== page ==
grooved saucers of green,
catching the sun,
as my cheek is now,
warm.

I shall rest here awhile,
list on my lap,
and let the sun unfurl something
strange and new in me,
not knowing what.

Lockdown Poem on the radio!

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I am delighted and astonished to announce that one of my Lockdown Poems is going to be included in this week’s episode of BBC Radio 3’s wonderful  The Verb.

That’s Friday, 15th May at 22:00 BST. If you follow the link to the programme above, you’ll be able to find it on that date.  The programme is entitled birdsong.  I’m just after 20 minutes in, but if you start at the beginning, you’ll hear the nightingales…..

It’s a fascinating programme, and very beautiful.  It explores our relationship with birdsong, which has become much more intense during the lockdown, and how people have been inspired by it, and how we connect to the natural world through it.  The producer invited me to say a little bit about myself and the process, as well as reading the poem.  So I’ve been learning how to record myself on my phone, which is one of many new tech experiences of this time.  The poem is The Blackbird – Lockdown 7.

I sat on my bench quite early in the morning, and did manage to capture some birdsong in the background, which was just perfect.  The blackbird was joining in, as is only right.  It’s his poem as much as mine.

Thank you for your virtual company through these poems – there are more in the notebook, wainting to emerge.

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News from the Little Free Pantry.

 

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The pantry at its Harvest Festival launch

If you’ve been following this blog for a while, you  may remember posts about the Little Free Pantry at St Andrew’s Church, Melton.  It’s a simple thing –  a place where anyone can leave some tins or other food, and anyone can take what they need.

 

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Today at lunchtime

It was so sad that at the beginning of the lockdown we had to close the pantry for a while, but gradually, and in stages, and with much thinking, work and adjustment, it’s now up and running again!

It’s back in the church porch, 10 am to 5 pm, seven days a week.   There’s an extra table, with more space for fresh produce.
The ususal rules of keeping two metres apart apply.
It’s open for both giving and taking, no need to talk to anyone, just give what you can, take what you need.

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I do believe it is a particularly important neighbourhood resource at the moment.  Shopping can be difficult for so many reasons – you or a family member may be vulnerable, money or time or transport may be hard to come by, the shopping experience may be anxious for all the kindness of the shopworkers.  The pantry is here, a sign of love, and of the hand of friendship we wish we could extend.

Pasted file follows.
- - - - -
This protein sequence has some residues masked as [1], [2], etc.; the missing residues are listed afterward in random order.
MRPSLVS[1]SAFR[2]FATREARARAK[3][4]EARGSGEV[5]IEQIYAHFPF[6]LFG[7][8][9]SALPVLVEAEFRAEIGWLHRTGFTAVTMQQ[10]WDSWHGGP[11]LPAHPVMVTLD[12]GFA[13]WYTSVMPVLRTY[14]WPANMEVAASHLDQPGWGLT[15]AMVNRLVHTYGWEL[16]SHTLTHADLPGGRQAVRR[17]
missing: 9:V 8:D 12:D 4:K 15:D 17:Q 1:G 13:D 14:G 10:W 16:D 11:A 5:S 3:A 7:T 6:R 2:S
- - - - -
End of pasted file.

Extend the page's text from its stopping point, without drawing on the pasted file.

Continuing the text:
We have been so encouraged that people are making donations, and withdrawals, are joining in with this simple way of neighbours helping neighbours.

There are two other little free pantries in church porches nearby that we’ve heard of – in Grundisburg and Hasketon.  Do tell us if there are more.  It’s such a simple idea, and it works well with social isolation, maybe more places would like to set one up.

 

So, thank you to everyone who is using the pantry in any way.  May it bless you.

 

Poem: Alarm – Pause Lockdown Poems 10

Welcome to my series of Lockdown Poems, where I’m posting fairly free and unpolished jottings, writing of a life limited to my own patch.  Here is the tenth so far, and this one did not come from a time of quiet and contemplation, but from wandering around in a chilly breeze, checking all was well with the veggie patch.

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Blackcurrant bush – a gift from a dear friend.  I do miss her. I hope the blackberries ripen.

So there’s more of that kind of unstructured thinking in it….
but what I wanted to record was how startling it was to hear a sound like a phone ringing, how much it felt like something from a different world, intruding on my calm.

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Yes, the lettuices are doing well.  I’ll get some more started.

So with these pictures, we’re checking the progress of the future harvest, as we take a look around the garden.

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Beans! good, at last.  I wonder how high they’ll grow this year?

We can take a seat in the shelter of these trees, and read the next poem.

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Alarm – Pause  Lockdown Poems 10

The wind is cold,
blowing from the north
and I pull down my sleeves,
sheltering behind the trees.

I walk to the place where
the veggies and the soft fruit grows –
yes, they too are sheltered.
The wind does not reach them.

Gooseberries might do well here,
I think, and more blackcurrants,
wondering – can I order them?
Essential? Food?
Yes.  No. Perhaps. Don’t know.
But I do know this – it is good
to see growing things,
even these tiny growing things.

And a bird breaks in
as if from another world –
the bird who has learned
to alarm like a telephone.
Startled, I jump up,
but only for a moment,
and then other birds join
the song, weaving music
from that stark call,
softening its insistence.

The north wind blows still,
the loud world retreats again,
as the bluebells open,
as the pigeons strut
on the roof ridge,
and the whole green
glorious song pauses
a moment, steadying
its startled breath.

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After a conversation with a friend, I thought I’d better point out that I did, in fact, order some fruit bushes from Chris Bowers.

My usual plant suppliers weren’t taking orders at the time, and it’s all quite variable, but nurseries could do with the business, and gardens could do with the plants.  I’m very much looking forward to them arriving, and growing, and fruiting!